A world first: a carrousel and a tourbillon brought together in a wristwatch.
The instruction from Marc A. Hayek in 2009 seemed crisp. “Let’s explore making a watch that marries a tourbillon and a carrousel.” Marries? What in the world did he mean? That was left to Blancpain’s watchmakers to decide. They had just been given the ultimate in creative freedom, to develop proposals somehow linked to the concepts of tourbillons and carrousels and that could be tucked into one of the many definitions of the word “marries”.
Flights of fancy soared from their commission. “What if we somehow merge a tourbillon into a carrousel or the reverse?” That idea lasted not long at all. The key element of a tourbillon is a fixed gear around which the timing components of a watch rotate and the key element of a carrousel is that it rotates the timing components without a fixed gear. No way to mash those two into a single device. So early on the focus became the development of a timepiece never before created that would feature both a tourbillon and a carrousel; they would be married by putting both of them into the same watch.
As with every “never been done before” project, the next steps pointed in multiple directions. If both a tourbillon and carrousel are placed in the same watch should there be a single barrel which powers both of them and, if so, where should each of these elements be placed within the case? Barrel on top, with the tourbillon and carrousel placed somewhere below or the reverse or perhaps left side/right side? Each of these configurations was explored before a better idea emerged: have separate winding barrels for the tourbillon and carrousel. With separate barrels an harmonious arrangement with the tourbillon and carrousel aligned vertically could be achieved.
That decision charted the course for what followed. That’s not to say that invention stopped at that point or even began with the delivery of Marc Hayek’s challenge in 2009. The Tourbillon Carrousel that debuted at Basel 2013 was the product of inventions that began in the mid 1980’s and that have steadily continued for the following more than quarter century. Logically there have been three principal theatres of innovation that come together in the Tourbillon Carrousel: first, Blancpain’s original creation of its tourbillon, the world’s first one minute flying tourbillon; second, the development of its carrousel, the world’s first flying one minute carrousel; and three, the development of the means to put both these core inventions into a single watch.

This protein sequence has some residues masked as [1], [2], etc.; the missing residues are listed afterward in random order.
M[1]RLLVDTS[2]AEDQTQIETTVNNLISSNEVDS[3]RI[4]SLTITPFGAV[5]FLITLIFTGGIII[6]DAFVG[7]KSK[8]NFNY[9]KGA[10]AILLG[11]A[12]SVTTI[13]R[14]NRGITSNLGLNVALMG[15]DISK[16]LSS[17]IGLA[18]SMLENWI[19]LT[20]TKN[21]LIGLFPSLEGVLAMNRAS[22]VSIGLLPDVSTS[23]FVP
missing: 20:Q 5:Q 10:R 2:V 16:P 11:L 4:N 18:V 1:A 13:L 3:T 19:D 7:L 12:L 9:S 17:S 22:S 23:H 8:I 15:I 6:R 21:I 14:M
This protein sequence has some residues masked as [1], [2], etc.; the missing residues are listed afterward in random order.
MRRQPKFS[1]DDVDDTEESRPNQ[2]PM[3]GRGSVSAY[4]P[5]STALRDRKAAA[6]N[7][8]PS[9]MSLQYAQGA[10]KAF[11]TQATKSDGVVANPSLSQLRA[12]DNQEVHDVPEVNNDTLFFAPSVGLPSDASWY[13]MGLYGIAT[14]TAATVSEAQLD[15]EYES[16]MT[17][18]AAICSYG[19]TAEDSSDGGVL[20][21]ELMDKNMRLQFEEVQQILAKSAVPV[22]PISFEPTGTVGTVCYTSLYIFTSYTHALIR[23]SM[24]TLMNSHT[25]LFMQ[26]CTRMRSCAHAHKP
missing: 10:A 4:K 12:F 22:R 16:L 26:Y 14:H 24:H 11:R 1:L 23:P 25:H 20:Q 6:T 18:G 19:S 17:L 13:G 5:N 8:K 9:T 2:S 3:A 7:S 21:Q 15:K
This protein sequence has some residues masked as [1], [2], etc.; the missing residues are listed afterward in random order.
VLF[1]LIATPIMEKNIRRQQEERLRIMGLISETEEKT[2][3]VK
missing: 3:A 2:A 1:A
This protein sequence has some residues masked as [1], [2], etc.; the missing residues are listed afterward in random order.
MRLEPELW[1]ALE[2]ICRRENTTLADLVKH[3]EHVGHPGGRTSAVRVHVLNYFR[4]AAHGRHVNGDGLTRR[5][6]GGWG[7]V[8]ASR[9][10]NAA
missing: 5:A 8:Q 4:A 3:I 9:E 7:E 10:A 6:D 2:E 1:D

Before turning to the four year development path for the combination, step back for a moment to examine the two “marriage partners” for each on its own represents a landmark development in watchmaking.
Blancpain Flying One Minute Tourbillon. Blancpain’s flying one minute tourbillon, in common with all tourbillons since the invention of the first tourbillon patented by Abraham-Louis Breguet in 1801, is designed to overcome gravity caused variances in the running rate of a watch associated with changes in vertical position. It is inevitable that a mechanical watch, no matter how carefully made, will run ever so slightly faster or slightly slower depending on its vertical position (the positions are classically defined as crown facing up, facing down, facing right, facing left). The core idea behind the tourbillon is to rotate constantly the rate keeping components over a full 360 degree circle on a periodic basis (one minute rotation is the overwhelming norm with modern watches) so that these positional rate errors produced by gravity will cancel each other out. In all tourbillons the way in which this rotation of the time keeping components is accomplished is to place them within a cage which is rotated about a fixed gear. That was the core of the original 1801 patent and remains the core of tourbillon design today.
Blancpain’s original tourbillon, developed beginning in the mid-80’s, elaborated on what were seen as standard tourbillon constructions. The norm over the preceding 180 year period of tourbillon watchmaking suspended the rotating tourbillon cage between two bridges (one on top, the other on the bottom) and centered the balance wheel within the cage. The design team saw a way to enhance this standard construction by eliminating the top bridge and by moving the balance wheel slightly off center in the cage. These enhancements carried with them enormous advantages. First by removing the top bridge, visibility of the tourbillon mechanism was greatly improved, since no longer would there be a bridge standing between the tourbillon and the owner. This type of single bridge design is termed a “flying tourbillon” as the sole support for the rotating cage is a bearing on the bottom side giving the topside appearance of a cage “flying” in space. Second, by decentering the balance wheel Blancpain was able to reduce greatly the thickness of the cage, thereby creating the world’s thinnest tourbillon.